More information may be better when it comes to sequencing the genome, but there are some caveats to consider.
As physicist Albert Einstein is thought to have said, information is not knowledge. The day is coming when patients will be able to get their genome sequenced faster than they can get their dry cleaning done. But in the ethical and legal realm, the ability to obtain genetic information is advancing faster than the ability to analyze and comprehend it.
“There’s this belief that more information is better, but that’s not always the case,” says Tim Caulfield, Canada Research Chairman in Health Law and Policy at the University of Alberta in Edmonton, Alberta. As genome sequencing becomes more common, “it’s going to produce a whole bunch of ambiguous information of unclear value.”
In cancer treatment, this means sorting out the genetics that keep a tumor alive from the genetic glitches that don’t matter. But as research reveals more genes responsible for cancer, people could start looking for cancer-causing genes before there is any cancer.
Some genes, such as the BRCA breast cancer genes, confer a high risk of disease. More often, though, the genetics of cancer are more subtle, the result of lots of errors working as a whole rather than a single gene. Knowing what to make of a 15 percent risk is more difficult than knowing what to make of an 85 percent risk.
There are people who will find out about their genome and make healthy changes, such as exercising more and staying out of the sun. (Caulfield points out, however, that even more definitive predictors of disease, such as weight and high blood pressure, commonly don’t prompt choices for the better.) More likely, it could cause people to obsess over a medical problem they don’t have—and may never get—or seek preventive treatment that might bring more harm than benefit. Or they could take a fatalistic point of view and decide if they’re going to get cancer anyway, pass the cigarettes. In these scenarios, “you’re going to get no health benefit from the information,” Caulfield says.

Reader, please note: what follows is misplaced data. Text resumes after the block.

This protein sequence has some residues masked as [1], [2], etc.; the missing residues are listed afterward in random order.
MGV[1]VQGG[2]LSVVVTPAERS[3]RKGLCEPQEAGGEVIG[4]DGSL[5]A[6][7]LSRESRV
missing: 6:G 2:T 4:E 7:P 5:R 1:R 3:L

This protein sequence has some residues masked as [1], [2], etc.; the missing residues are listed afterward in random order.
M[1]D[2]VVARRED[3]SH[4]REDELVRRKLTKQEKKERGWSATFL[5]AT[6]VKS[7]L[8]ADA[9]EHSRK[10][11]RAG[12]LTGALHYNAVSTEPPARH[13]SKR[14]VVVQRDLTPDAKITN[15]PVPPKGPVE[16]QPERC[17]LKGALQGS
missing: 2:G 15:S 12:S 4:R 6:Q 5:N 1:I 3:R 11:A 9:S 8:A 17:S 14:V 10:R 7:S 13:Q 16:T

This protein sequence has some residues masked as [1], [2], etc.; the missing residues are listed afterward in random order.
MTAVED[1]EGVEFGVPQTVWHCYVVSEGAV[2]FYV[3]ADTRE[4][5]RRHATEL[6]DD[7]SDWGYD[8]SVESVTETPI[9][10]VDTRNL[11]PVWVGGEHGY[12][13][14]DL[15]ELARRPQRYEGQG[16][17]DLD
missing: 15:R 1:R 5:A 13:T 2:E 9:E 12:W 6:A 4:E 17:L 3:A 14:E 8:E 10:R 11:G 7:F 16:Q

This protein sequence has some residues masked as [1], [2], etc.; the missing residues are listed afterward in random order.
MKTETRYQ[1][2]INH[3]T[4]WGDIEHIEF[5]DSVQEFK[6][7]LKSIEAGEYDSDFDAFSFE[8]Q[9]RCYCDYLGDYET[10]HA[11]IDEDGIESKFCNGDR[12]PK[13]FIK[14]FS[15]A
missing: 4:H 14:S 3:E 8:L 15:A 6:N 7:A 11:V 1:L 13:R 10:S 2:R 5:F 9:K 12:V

The legal world has yet to sort out what to do with genetic sequences or how protected the information should be. Revealing the tumor’s genetics “is producing a whole lot of information that people potentially have access to,” Caulfield says. It’s still unclear who owns the information. For example, the HeLa cell line is the oldest and most widely distributed cell line in the world, grown from a tumor sample taken from Henrietta Lacks without her consent in the 1950s. In August, the National Institutes of Health announced that it would collaborate with the Lacks family to review research proposals for access to the full genome data of the HeLa cells.
“This is exciting technology that will have real benefits,” Caulfield says, “but I don’t think it’s too late to push the pause button before we use it and say ‘What is going to be the benefit to a patient day to day?’”